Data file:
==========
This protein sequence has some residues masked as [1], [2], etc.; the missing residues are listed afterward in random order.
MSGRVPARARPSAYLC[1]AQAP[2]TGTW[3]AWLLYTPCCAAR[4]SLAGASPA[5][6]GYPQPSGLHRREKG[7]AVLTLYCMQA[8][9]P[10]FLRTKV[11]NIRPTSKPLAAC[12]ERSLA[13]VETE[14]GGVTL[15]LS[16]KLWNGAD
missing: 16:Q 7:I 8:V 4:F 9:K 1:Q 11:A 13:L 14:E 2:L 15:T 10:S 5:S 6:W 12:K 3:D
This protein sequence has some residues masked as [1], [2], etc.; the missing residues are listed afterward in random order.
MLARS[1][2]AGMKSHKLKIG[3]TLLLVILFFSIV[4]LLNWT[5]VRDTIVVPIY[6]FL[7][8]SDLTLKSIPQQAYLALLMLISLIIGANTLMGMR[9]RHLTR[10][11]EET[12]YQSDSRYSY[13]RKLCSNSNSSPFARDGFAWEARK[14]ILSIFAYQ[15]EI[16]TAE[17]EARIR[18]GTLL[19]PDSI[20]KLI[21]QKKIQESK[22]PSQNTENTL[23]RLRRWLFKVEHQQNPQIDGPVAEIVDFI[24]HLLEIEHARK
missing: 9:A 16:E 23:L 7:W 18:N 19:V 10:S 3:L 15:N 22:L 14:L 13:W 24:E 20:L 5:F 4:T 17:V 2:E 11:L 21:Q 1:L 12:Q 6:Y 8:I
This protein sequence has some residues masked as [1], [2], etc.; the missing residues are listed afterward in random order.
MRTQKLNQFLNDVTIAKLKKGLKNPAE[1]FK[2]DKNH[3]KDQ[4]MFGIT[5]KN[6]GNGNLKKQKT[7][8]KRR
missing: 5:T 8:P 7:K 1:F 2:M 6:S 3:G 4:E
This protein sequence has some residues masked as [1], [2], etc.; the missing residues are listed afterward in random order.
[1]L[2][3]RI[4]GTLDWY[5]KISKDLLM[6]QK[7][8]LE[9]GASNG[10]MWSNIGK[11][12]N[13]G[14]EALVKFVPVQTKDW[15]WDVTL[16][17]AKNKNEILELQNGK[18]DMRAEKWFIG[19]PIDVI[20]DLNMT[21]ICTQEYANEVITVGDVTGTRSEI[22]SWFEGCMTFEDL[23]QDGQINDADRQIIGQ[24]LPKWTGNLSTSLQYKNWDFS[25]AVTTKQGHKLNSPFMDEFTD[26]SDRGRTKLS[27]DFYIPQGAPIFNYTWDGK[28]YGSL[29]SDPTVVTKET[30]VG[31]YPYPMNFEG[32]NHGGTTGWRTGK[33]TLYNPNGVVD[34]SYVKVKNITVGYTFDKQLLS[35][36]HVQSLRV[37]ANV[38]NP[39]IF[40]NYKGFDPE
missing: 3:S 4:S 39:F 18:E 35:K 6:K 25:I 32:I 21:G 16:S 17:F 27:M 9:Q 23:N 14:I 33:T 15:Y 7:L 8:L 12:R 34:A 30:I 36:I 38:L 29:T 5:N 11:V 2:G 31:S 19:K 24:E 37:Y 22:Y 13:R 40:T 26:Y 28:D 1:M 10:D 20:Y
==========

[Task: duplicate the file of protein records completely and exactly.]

This protein sequence has some residues masked as [1], [2], etc.; the missing residues are listed afterward in random order.
MSGRVPARARPSAYLC[1]AQAP[2]TGTW[3]AWLLYTPCCAAR[4]SLAGASPA[5][6]GYPQPSGLHRREKG[7]AVLTLYCMQA[8][9]P[10]FLRTKV[11]NIRPTSKPLAAC[12]ERSLA[13]VETE[14]GGVTL[15]LS[16]KLWNGAD
missing: 16:Q 7:I 8:V 4:F 9:K 1:Q 11:A 13:L 14:E 2:L 15:T 10:S 5:S 6:W 12:K 3:D
This protein sequence has some residues masked as [1], [2], etc.; the missing residues are listed afterward in random order.
MLARS[1][2]AGMKSHKLKIG[3]TLLLVILFFSIV[4]LLNWT[5]VRDTIVVPIY[6]FL[7][8]SDLTLKSIPQQAYLALLMLISLIIGANTLMGMR[9]RHLTR[10][11]EET[12]YQSDSRYSY[13]RKLCSNSNSSPFARDGFAWEARK[14]ILSIFAYQ[15]EI[16]TAE[17]EARIR[18]GTLL[19]PDSI[20]KLI[21]QKKIQESK[22]PSQNTENTL[23]RLRRWLFKVEHQQNPQIDGPVAEIVDFI[24]HLLEIEHARK
missing: 9:A 16:E 23:L 7:W 18:N 19:V 10:S 3:L 15:N 22:L 14:L 13:W 24:E 20:L 5:F 4:T 17:V 2:E 11:L 21:Q 1:L 12:Q 6:Y 8:I
This protein sequence has some residues masked as [1], [2], etc.; the missing residues are listed afterward in random order.
MRTQKLNQFLNDVTIAKLKKGLKNPAE[1]FK[2]DKNH[3]KDQ[4]MFGIT[5]KN[6]GNGNLKKQKT[7][8]KRR
missing: 5:T 8:P 7:K 1:F 2:M 6:S 3:G 4:E
This protein sequence has some residues masked as [1], [2], etc.; the missing residues are listed afterward in random order.
[1]L[2][3]RI[4]GTLDWY[5]KISKDLLM[6]QK[7][8]LE[9]GASNG[10]MWSNIGK[11][12]N[13]G[14]EALVKFVPVQTKDW[15]WDVTL[16][17]AKNKNEILELQNGK[18]DMRAEKWFIG[19]PIDVI[20]DLNMT[21]ICTQEYANEVITVGDVTGTRSEI[22]SWFEGCMTFEDL[23]QDGQINDADRQIIGQ[24]LPKWTGNLSTSLQYKNWDFS[25]AVTTKQGHKLNSPFMDEFTD[26]SDRGRTKLS[27]DFYIPQGAPIFNYTWDGK[28]YGSL[29]SDPTVVTKET[30]VG[31]YPYPMNFEG[32]NHGGTTGWRTGK[33]TLYNPNGVVD[34]SYVKVKNITVGYTFDKQLLS[35][36]HVQSLRV[37]ANV[38]NP[39]IF[40]NYKGFDPE
missing: 3:S 4:S 39:F 18:E 35:K 6:K 25:I 32:I 21:G 16:S 17:F 27:M 9:Q 23:N 14:I 33:T 15:Y 7:L 8:L 12:R 34:A 30:I 36:I 38:L 29:T 5:N 11:V 2:G 31:S 19:K 24:E 37:Y 22:Y 13:R 40:T 26:Y 28:D 1:M 10:D 20:Y